Africa Analysis: Directing technology transfer from China
August 5, 2012 Editor 0
Technology transfer is a priority for a new phase in China–Africa cooperation — but it needs the right direction, says Linda Nordling.
Africa can learn a lot from China’s booming economy about how science and technology can help to boost development — a fact not lost on either party.
Technology transfer will be a key element of a new phase in the partnership between the two, which was agreed at the fifth Forum on China-Africa Cooperation (FOCAC) that took place in Beijing on 19–20 July.
But China’s track record in Africa has some lessons for technology transfer that both sides need to consider to ensure their partnership proves equitable and profitable for more Africans.
Not so special zones
China’s own economic ascent was fuelled by the establishment of special economic zones governed by laws that were more market-oriented than national laws — lower taxes, for example — in an effort to boost business and attract foreign investors. Such zones were often set up in close proximity to national centres of research excellence to encourage technology transfer.
In 2006, the FOCAC agreed to establish similar zones in Africa. Of the eight that have been approved so far, only one, located in Egypt, is operational. Another, in Zambia, is half-operational, and the others are still under construction or have yet to attract investors.
A policy brief published by the South African Institute of International Affairs before the Beijing forum identifies some of the barriers to the success of the zones. These include not only cultural and language barriers, but also a failure to locate African zones near local industrial and knowledge hubs. 
The latter point is also made in a paper published last year by Deborah Brautigam, a China–Africa expert at the American University, Washington DC, and Tang Xiaoyang of the New School for Social Research, New York. 
“There is no evidence that any of the host governments have made efforts to develop supplier programmes and other close links between the domestic private sector and the zones. Without this, the zones are likely to remain enclaves and the opportunities for technology and skills transfers will be lost,” they write.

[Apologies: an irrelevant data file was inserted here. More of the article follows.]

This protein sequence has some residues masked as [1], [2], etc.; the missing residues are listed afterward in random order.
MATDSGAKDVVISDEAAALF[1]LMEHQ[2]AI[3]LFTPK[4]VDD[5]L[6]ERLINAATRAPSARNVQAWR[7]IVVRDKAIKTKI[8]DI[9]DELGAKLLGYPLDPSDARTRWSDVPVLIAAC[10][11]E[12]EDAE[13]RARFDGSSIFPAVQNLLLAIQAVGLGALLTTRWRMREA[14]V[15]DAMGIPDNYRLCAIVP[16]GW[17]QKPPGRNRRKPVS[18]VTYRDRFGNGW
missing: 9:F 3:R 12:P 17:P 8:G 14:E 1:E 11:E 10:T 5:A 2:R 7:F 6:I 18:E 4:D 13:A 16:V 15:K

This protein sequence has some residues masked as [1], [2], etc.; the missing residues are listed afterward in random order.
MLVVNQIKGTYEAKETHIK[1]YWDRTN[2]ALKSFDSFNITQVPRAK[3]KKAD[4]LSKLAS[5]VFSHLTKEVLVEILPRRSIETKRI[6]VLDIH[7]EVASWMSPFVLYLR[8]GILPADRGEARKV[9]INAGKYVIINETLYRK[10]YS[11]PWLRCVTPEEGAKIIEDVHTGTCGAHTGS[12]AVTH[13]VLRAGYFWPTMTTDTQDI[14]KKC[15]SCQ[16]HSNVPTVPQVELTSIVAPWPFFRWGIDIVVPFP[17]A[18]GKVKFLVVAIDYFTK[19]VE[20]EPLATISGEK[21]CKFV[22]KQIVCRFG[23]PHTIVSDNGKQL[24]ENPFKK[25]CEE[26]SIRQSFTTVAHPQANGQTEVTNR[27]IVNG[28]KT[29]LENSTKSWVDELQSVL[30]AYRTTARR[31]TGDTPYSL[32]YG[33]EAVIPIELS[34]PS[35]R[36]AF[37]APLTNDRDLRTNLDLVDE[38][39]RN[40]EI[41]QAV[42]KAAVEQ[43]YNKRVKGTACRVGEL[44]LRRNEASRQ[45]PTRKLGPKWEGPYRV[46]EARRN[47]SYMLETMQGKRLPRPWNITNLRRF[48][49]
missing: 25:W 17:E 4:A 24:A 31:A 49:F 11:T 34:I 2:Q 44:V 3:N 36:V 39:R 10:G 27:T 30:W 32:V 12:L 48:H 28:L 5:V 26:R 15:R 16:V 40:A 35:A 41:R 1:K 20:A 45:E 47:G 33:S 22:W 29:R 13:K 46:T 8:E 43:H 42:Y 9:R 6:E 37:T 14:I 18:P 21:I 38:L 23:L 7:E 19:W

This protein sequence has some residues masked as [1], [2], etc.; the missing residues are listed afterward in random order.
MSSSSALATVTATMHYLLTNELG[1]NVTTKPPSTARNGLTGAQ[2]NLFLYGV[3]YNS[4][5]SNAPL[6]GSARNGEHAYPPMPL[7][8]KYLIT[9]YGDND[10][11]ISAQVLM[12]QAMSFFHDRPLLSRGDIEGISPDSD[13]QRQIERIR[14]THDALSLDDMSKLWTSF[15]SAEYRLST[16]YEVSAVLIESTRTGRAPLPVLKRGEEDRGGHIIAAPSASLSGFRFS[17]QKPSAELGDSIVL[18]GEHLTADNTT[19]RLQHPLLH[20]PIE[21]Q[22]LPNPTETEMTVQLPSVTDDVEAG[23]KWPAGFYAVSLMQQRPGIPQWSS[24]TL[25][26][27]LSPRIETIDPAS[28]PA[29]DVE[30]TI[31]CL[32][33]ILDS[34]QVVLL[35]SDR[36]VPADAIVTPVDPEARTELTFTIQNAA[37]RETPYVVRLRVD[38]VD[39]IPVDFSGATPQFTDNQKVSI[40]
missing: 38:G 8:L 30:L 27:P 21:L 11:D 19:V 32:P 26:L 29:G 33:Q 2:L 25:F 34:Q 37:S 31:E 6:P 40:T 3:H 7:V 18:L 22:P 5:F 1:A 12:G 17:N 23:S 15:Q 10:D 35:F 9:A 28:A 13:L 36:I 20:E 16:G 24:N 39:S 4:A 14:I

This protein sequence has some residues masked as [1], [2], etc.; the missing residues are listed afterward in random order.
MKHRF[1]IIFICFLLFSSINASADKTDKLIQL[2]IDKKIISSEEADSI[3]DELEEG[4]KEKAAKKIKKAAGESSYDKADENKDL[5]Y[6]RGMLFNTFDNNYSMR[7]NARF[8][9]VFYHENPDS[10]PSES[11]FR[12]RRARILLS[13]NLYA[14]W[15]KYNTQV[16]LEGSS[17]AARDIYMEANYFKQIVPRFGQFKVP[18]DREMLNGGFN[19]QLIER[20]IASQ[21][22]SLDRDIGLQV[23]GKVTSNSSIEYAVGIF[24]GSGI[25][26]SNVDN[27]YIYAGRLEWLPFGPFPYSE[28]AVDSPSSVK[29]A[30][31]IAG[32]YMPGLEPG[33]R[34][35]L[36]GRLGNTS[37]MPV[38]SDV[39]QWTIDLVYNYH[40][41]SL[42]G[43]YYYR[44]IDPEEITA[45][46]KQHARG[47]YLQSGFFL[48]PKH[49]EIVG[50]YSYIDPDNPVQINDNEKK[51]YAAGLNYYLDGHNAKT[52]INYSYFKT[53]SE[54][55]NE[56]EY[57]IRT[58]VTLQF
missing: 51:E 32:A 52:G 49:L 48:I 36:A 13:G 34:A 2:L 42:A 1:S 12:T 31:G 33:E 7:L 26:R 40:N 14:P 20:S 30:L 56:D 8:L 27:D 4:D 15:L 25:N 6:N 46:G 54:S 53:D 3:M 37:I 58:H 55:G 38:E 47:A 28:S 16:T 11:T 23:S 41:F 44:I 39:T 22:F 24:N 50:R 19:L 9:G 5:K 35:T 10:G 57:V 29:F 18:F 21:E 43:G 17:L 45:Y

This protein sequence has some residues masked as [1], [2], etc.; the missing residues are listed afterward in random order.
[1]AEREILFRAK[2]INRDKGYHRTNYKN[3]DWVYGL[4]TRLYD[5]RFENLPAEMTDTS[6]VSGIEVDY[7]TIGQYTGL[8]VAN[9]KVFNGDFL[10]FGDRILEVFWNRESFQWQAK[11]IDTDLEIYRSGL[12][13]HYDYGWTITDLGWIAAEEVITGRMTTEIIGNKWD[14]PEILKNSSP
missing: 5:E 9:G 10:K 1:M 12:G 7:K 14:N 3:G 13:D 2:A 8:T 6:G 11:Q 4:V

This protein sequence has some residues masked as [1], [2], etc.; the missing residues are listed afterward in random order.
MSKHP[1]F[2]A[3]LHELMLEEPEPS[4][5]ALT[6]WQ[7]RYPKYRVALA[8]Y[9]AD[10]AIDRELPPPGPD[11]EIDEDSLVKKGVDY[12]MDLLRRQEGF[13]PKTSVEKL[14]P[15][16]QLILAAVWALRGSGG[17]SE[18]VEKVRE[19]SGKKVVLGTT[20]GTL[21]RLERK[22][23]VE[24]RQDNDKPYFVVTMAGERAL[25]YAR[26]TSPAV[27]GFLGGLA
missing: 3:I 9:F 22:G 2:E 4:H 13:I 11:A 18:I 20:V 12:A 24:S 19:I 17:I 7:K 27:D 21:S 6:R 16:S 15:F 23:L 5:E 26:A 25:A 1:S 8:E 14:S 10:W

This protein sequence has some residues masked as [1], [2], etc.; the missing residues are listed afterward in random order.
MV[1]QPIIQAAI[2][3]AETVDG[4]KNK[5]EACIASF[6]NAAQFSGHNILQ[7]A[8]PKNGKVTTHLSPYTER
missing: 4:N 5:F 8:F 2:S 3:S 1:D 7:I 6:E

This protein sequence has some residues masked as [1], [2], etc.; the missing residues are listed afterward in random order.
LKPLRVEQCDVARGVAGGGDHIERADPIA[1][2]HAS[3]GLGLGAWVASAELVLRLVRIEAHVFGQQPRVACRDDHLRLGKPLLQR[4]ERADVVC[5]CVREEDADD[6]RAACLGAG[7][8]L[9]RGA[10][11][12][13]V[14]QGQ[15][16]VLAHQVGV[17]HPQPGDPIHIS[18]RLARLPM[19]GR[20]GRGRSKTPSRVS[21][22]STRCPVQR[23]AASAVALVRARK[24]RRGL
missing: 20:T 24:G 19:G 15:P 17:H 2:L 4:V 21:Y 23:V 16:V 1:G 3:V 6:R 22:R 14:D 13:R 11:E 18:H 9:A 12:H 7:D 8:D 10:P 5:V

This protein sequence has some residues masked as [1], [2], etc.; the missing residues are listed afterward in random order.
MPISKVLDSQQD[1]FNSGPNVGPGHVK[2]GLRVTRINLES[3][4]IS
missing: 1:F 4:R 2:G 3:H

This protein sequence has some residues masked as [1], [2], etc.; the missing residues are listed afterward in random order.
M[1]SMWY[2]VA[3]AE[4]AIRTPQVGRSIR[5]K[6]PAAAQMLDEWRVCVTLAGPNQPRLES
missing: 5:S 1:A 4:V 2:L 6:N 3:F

Foundations for skills
Other lessons come from successful technology transfer activities outside the flagship economic zones programme.
Chinese telecommunications companies such as Huawei and ZTE are riding on the crest of Africa’s mobile telephony wave. ZTE is laying a fibre-optic backbone in Angola, and Huawei is laying a submarine cable for Libya. The companies are also expanding networks in Algeria, Ethiopia, Ghana, Nigeria and South Africa.
What qualifies this investment as technology-transfer success are the training centres both companies have established in Africa, which produce a local workforce that can operate the technologies and even develop new ones.
In this respect, China’s investments in African telecoms differ significantly from other industries such as mining, where Chinese companies are often criticised for limiting the opportunities for technology transfer by excluding local entrepreneurs and labour.
The take-home message for Africa is that skills development goes hand in hand with successful technology transfer — and should be a key component of the China–Africa partnership.
Bamboo hits and misses
But success in technology transfer between China and Africa is not limited to big businesses. There are also lessons from grassroots initiatives.
For example, a Chinese method for making charcoal from bamboo has laid the foundations for a booming cottage industry in Ethiopia, where disastrousdeforestation led to a government ban on wood charcoal.
About 2,000 Ethiopian farmers are growing bamboo for energy production, and the number of Ethiopian companies producing bamboo charcoal is growing steadily. China has benefited from sales of the processing machinery and by charging to train technicians and workers in Ethiopia.
But attempts to introduce the technology in Ghana have not been as successful, despite support from the government. The incentives for farmers and small businesses that made the technology a runaway success in Ethiopia are not yet there — Ghana’s forests are still plentiful, and while deforestation is a problem, trade in wood charcoal remains legal.
There is no one-size-fits-all technology that will work in all African countries.
Money not the issue
These lessons should be heeded to make the most of technology transfer as China and Africa try to forge their latest partnership over the next three years.
There is certainly enough money changing hands to boost Africa’s industrial competitiveness by transferring technology. In 2011, trade between China and Africa was worth a staggering US$166 billion. The Financial Timesestimated that in 2009, 800 Chinese corporations were doing business in Africa.
But China has been criticised for doing business with corrupt regimes, not investing in local industrial capacity, and failing to create business opportunities for ordinary Africans.
Improved technology transfer performance would help China’s reputation in Africa. It would also show that the ‘dragon economy’ is serious about wanting to build up African industry by applying lessons from its own rapid development.
Journalist Linda Nordling, based in Cape Town, South Africa, specialises in African science policy, education and development. She was the founding editor of Research Africa and writes for SciDev.Net, Nature and others.
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